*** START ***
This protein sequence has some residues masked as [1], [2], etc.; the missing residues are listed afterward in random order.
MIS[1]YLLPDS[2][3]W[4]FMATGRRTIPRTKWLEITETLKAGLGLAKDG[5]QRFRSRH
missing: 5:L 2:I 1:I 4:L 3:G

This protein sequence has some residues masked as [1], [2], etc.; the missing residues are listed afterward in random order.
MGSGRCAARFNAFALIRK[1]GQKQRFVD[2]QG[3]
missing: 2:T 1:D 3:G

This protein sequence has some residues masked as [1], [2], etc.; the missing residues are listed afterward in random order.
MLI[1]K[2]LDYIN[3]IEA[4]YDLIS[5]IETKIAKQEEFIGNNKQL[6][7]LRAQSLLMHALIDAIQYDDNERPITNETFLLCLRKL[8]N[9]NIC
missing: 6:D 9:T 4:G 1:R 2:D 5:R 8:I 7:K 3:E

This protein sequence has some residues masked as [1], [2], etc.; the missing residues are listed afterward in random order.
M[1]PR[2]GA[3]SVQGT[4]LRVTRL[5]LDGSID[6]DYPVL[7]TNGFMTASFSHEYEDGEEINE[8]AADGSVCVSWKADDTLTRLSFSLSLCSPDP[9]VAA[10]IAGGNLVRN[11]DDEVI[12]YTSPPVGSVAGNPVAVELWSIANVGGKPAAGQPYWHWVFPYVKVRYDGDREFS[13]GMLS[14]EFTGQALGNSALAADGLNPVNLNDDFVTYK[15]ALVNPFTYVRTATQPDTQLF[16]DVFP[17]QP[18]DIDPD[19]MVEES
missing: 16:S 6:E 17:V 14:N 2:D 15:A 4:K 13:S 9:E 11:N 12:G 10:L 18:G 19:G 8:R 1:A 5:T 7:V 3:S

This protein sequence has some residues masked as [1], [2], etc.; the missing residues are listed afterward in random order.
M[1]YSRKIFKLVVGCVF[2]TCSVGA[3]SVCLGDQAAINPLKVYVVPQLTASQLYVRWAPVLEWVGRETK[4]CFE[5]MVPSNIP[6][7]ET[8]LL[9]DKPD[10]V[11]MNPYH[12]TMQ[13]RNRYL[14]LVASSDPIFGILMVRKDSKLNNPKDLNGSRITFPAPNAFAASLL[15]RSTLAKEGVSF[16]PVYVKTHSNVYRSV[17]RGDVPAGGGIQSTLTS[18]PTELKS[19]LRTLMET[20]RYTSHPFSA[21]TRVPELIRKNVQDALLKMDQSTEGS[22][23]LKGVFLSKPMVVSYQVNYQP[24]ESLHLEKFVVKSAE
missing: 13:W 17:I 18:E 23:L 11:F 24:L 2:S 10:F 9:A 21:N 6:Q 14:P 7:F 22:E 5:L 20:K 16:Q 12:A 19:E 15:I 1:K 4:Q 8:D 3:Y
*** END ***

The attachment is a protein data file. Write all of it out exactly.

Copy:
This protein sequence has some residues masked as [1], [2], etc.; the missing residues are listed afterward in random order.
MIS[1]YLLPDS[2][3]W[4]FMATGRRTIPRTKWLEITETLKAGLGLAKDG[5]QRFRSRH
missing: 5:L 2:I 1:I 4:L 3:G

This protein sequence has some residues masked as [1], [2], etc.; the missing residues are listed afterward in random order.
MGSGRCAARFNAFALIRK[1]GQKQRFVD[2]QG[3]
missing: 2:T 1:D 3:G

This protein sequence has some residues masked as [1], [2], etc.; the missing residues are listed afterward in random order.
MLI[1]K[2]LDYIN[3]IEA[4]YDLIS[5]IETKIAKQEEFIGNNKQL[6][7]LRAQSLLMHALIDAIQYDDNERPITNETFLLCLRKL[8]N[9]NIC
missing: 6:D 9:T 4:G 1:R 2:D 5:R 8:I 7:K 3:E

This protein sequence has some residues masked as [1], [2], etc.; the missing residues are listed afterward in random order.
M[1]PR[2]GA[3]SVQGT[4]LRVTRL[5]LDGSID[6]DYPVL[7]TNGFMTASFSHEYEDGEEINE[8]AADGSVCVSWKADDTLTRLSFSLSLCSPDP[9]VAA[10]IAGGNLVRN[11]DDEVI[12]YTSPPVGSVAGNPVAVELWSIANVGGKPAAGQPYWHWVFPYVKVRYDGDREFS[13]GMLS[14]EFTGQALGNSALAADGLNPVNLNDDFVTYK[15]ALVNPFTYVRTATQPDTQLF[16]DVFP[17]QP[18]DIDPD[19]MVEES
missing: 16:S 6:E 17:V 14:N 2:D 15:A 4:K 13:S 9:E 11:N 12:G 10:L 18:G 19:G 8:R 1:A 5:T 7:V 3:S

This protein sequence has some residues masked as [1], [2], etc.; the missing residues are listed afterward in random order.
M[1]YSRKIFKLVVGCVF[2]TCSVGA[3]SVCLGDQAAINPLKVYVVPQLTASQLYVRWAPVLEWVGRETK[4]CFE[5]MVPSNIP[6][7]ET[8]LL[9]DKPD[10]V[11]MNPYH[12]TMQ[13]RNRYL[14]LVASSDPIFGILMVRKDSKLNNPKDLNGSRITFPAPNAFAASLL[15]RSTLAKEGVSF[16]PVYVKTHSNVYRSV[17]RGDVPAGGGIQSTLTS[18]PTELKS[19]LRTLMET[20]RYTSHPFSA[21]TRVPELIRKNVQDALLKMDQSTEGS[22][23]LKGVFLSKPMVVSYQVNYQP[24]ESLHLEKFVVKSAE
missing: 13:W 17:I 18:E 23:L 11:F 24:L 2:S 10:F 9:A 21:N 6:Q 14:P 7:F 22:E 5:L 20:K 16:Q 12:A 19:E 15:I 1:K 4:Q 8:D 3:Y